Elizabeth Colantoni
Elizabeth Colantoni

Associate Professor of Classics
Department of Religion and Classics
University of Rochester
Box 270074
Rochester, NY 14627-0074

Office: 429 Rush Rhees Library
Telephone: 585-275-9360
Email: Elizabeth.Colantoni@Rochester.edu


I have worked at the University of Rochester since 2008; I was promoted to the position of Associate Professor in 2015.  My appointment is in the Department of Religion and Classics, and I am on the steering committee for the Program in Archaeology, Technology, and Historical StructuresMy teaching is focused on Classical archaeology, ancient history, and Latin, and my research interests are in Etruscan and Roman archaeology, ancient Roman religion, and early Rome. 

Education

Ph.D., M.A. Classical Art and Archaeology, University of Michigan
M.A. Latin, University of Michigan
M.A. Anthropology, Florida State University
B.A. Classics and French, University of North Carolina at Chapel Hill

TeachingTeaching

I teach a range of courses on the archaeology, history, and literature of the Classical world.

Recent and future course offerings:

  • Classical Archaeology: Roman Art and Archaeology (Spring 2017)
  • Cicero (Spring 2017)
  • Building, Engineering and Society in Classical Antiquity (Fall 2016)
  • Field Methods in Archaeology (Summer 2016)
  • Classical Archaeology: Greek Art and Archaeology (Spring 2016)
  • Plautus and Roman Comedy (Spring 2016)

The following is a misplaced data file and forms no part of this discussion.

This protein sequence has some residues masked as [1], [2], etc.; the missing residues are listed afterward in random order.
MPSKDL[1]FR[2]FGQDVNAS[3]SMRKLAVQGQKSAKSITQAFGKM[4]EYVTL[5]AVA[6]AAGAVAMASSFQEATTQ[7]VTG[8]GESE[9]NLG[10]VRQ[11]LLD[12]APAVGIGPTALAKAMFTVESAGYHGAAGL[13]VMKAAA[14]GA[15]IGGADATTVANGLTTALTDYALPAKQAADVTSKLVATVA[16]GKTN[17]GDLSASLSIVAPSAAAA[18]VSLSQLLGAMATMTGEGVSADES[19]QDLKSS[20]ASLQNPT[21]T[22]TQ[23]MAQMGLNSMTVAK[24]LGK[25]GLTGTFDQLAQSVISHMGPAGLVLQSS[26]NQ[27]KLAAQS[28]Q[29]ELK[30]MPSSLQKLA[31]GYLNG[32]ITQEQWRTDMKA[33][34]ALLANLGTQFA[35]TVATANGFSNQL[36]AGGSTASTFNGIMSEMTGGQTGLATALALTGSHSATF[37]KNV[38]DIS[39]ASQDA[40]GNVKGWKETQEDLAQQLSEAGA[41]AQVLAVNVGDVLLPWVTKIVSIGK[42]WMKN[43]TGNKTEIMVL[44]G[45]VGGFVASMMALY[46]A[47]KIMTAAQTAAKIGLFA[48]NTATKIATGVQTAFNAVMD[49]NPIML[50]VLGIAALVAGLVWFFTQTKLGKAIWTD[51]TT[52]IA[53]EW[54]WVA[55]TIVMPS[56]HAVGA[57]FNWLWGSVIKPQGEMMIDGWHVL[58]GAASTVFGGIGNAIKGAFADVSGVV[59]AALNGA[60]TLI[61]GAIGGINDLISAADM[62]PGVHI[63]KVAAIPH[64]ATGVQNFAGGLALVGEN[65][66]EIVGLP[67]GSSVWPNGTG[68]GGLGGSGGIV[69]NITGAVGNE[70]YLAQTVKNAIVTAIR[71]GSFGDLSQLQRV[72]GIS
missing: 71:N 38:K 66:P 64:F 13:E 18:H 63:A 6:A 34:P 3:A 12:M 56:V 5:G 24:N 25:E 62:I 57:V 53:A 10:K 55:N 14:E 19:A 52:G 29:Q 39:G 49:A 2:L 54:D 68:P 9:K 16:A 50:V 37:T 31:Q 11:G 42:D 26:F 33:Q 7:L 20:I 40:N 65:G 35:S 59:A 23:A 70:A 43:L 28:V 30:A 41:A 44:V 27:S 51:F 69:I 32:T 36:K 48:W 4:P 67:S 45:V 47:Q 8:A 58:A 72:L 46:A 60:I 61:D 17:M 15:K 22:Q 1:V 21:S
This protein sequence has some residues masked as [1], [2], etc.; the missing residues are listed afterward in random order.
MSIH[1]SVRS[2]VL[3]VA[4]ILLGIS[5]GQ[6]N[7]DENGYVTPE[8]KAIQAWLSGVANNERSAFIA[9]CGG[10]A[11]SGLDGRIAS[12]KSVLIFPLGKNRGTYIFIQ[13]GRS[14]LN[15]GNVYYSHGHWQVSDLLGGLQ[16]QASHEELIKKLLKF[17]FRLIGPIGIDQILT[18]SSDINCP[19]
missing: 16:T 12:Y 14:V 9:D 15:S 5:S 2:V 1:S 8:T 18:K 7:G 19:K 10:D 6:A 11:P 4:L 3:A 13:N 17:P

Course descriptions are available on the University Registrar's web page.

Research

I am currently involved in several different research projects, including work focused on: (1) the archaeology of early Roman religion; (2) excavation of the prehistoric, Roman, late antique and early medieval remains at the San Martino site in Torano di Borgorose, Rieti, Italy; and (3) analyzing the relationship of the temple of Jupiter in Rome to the surrounding landscape.

(1) At present, my main area of research is ancient Roman religion, and I am particularly interested in physical evidence for ancient religious practices.  Religion is well suited to study through both written and material evidence, but many modern narratives of ancient Roman religion rely heavily on written sources, with relatively superficial use of archaeological data.

Most of my work in this area focuses on the analysis and synthesis of archaeological evidence for religious practices in Rome, particularly during the centuries for which there are no surviving contemporarySan Martino literary or historical texts.  My goal is to study and present the archaeological evidence in a way that is meaningful and useful to scholars of Roman religion who deal primarily with textual evidence.  In this way, I hope to encourage the integration of archaeological evidence into the broader scholarly dialogue about Roman religious practices, which will in turn lead to a better and fuller understanding of ancient Roman religion. To that end, I am currently at work on a book-length study of the archaeology of early Roman religion.